Anspänning, oro och stress är tre begrepp som har studerats länge, vilket har gett upphov till flertalet modeller, teorier och domäner där dessa begrepp har studerats och fortfarande studeras. I denna uppsats så kommer dessa tre begrepp bland annat att redogöras för var för sig med koppling till mätmetoder, idrott och kognitiv neurovetenskap. Syftet med uppsatsen är att beskriva hur idrottsprestationer kan påverkas av anspänning, oro och stress för att utifrån det kunna redogöra för evidensbaserade metoder som kan appliceras för att främja en idrottsprestation. Först kommer anspänning att redogöras för, anspänning följs sedan av oro som i sin tur följs av stress som sista begrepp. Avslutningsvis så behandlas även problematik och möjligheter för dessa begrepp inom forskningsfältet och dess tillämpningsområden.

  • 9.
    Backström, Linus
    University of Skövde, School of Bioscience.
    Establishing a biopsychosocial model for conspiracy theory ideation2018Independent thesis Basic level (degree of Bachelor), 15 credits / 22,5 HE creditsStudent thesis
    Abstract [en]

    This paper aims to provide the grounds for a biopsychosocial understanding of the underpinnings of conspiracy theorist ideation by studying research articles from different scientific disciplines. Cross-disciplinary concurring results are presented and discussed, as well as some examples of how conspiracy theories have been used during the 20th century. Also discussed is how this is used in political discourse in the populist climate of today, with the rise of radical right-wing movements, the justification of “alternative facts” from higher governmental ranks, and religious fundamentalism, making it a societal issue of possible big magnitude. Neurological similarities was found between religiousness and proneness to conspiracy theory ideation, and the articles concerning neural correlates therefore stem from research on religious individuals due to the lack of neuro-biopsychological research on actual conspiracy theorists. Since conspiracy theory ideation has shown the ability to cause negative consequences it is also advised that governmental agencies and society as a whole revise its stance on populism and the spread of flawed information, in order to maintain an open society. Also presented are a few ideas on how to begin countering the rise of populism.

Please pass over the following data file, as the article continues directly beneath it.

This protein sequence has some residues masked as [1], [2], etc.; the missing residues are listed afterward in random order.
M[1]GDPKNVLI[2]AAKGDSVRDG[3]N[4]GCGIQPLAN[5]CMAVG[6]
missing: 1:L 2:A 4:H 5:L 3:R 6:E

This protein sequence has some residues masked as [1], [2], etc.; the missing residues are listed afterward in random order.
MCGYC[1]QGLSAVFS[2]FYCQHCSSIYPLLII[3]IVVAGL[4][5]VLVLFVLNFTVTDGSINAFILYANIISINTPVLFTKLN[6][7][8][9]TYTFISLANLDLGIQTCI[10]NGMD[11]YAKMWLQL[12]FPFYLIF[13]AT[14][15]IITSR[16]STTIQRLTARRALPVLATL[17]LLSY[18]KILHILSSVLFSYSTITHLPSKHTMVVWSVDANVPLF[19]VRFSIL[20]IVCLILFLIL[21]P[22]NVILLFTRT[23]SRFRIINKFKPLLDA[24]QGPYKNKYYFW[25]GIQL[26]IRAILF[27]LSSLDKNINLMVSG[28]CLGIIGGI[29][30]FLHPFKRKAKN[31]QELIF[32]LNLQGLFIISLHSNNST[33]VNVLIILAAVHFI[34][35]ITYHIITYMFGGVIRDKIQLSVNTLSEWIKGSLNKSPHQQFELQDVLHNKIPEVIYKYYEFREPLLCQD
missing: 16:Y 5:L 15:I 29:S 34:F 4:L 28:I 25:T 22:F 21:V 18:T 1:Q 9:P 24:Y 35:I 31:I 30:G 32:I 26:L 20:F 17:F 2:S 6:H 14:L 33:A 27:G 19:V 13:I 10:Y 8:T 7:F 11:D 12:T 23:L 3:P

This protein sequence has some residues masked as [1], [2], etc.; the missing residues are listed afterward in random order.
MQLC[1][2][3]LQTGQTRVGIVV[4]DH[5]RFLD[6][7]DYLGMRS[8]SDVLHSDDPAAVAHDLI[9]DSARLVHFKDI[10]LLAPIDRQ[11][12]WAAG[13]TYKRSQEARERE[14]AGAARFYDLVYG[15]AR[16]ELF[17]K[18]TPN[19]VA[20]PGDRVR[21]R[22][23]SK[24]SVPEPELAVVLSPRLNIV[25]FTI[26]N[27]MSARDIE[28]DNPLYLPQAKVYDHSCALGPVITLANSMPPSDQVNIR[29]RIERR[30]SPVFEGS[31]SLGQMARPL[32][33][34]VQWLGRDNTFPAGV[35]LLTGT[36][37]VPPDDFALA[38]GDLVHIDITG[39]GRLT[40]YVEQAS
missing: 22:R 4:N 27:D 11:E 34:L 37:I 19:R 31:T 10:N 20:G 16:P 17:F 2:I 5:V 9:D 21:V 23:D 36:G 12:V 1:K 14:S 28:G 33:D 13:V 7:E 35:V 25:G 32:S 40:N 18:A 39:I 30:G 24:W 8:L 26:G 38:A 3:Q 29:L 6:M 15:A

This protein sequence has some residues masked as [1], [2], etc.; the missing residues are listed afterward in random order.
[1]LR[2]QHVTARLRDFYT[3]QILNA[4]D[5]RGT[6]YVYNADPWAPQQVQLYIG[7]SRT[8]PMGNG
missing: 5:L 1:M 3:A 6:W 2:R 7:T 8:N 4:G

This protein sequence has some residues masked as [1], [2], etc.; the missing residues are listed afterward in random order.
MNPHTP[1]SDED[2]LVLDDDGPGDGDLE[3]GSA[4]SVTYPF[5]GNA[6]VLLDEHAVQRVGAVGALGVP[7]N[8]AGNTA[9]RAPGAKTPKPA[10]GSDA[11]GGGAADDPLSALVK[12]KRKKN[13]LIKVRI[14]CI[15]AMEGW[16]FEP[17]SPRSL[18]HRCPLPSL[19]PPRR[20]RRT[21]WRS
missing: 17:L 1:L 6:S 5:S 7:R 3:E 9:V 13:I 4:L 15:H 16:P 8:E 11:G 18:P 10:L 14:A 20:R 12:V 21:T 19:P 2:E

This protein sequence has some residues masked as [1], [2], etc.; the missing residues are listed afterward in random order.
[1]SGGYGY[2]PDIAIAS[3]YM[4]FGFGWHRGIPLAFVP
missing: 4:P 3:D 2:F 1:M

• 10.
    Berg, Lars-Erik
    University of Skövde, School of Health and Education. University of Skövde, Health and Education.
    Neurovetenskaplig psykiatri2018In: Psykoterapi, ISSN 2001-5836, no 2, p. 47-49Article, book review (Other academic)
  • 11.
    Bergström, Natalie
    University of Skövde, School of Bioscience.
    The neural correlates of cognitive reappraisal stress resilience2018Independent thesis Basic level (degree of Bachelor), 15 credits / 22,5 HE creditsStudent thesis
    Abstract [en]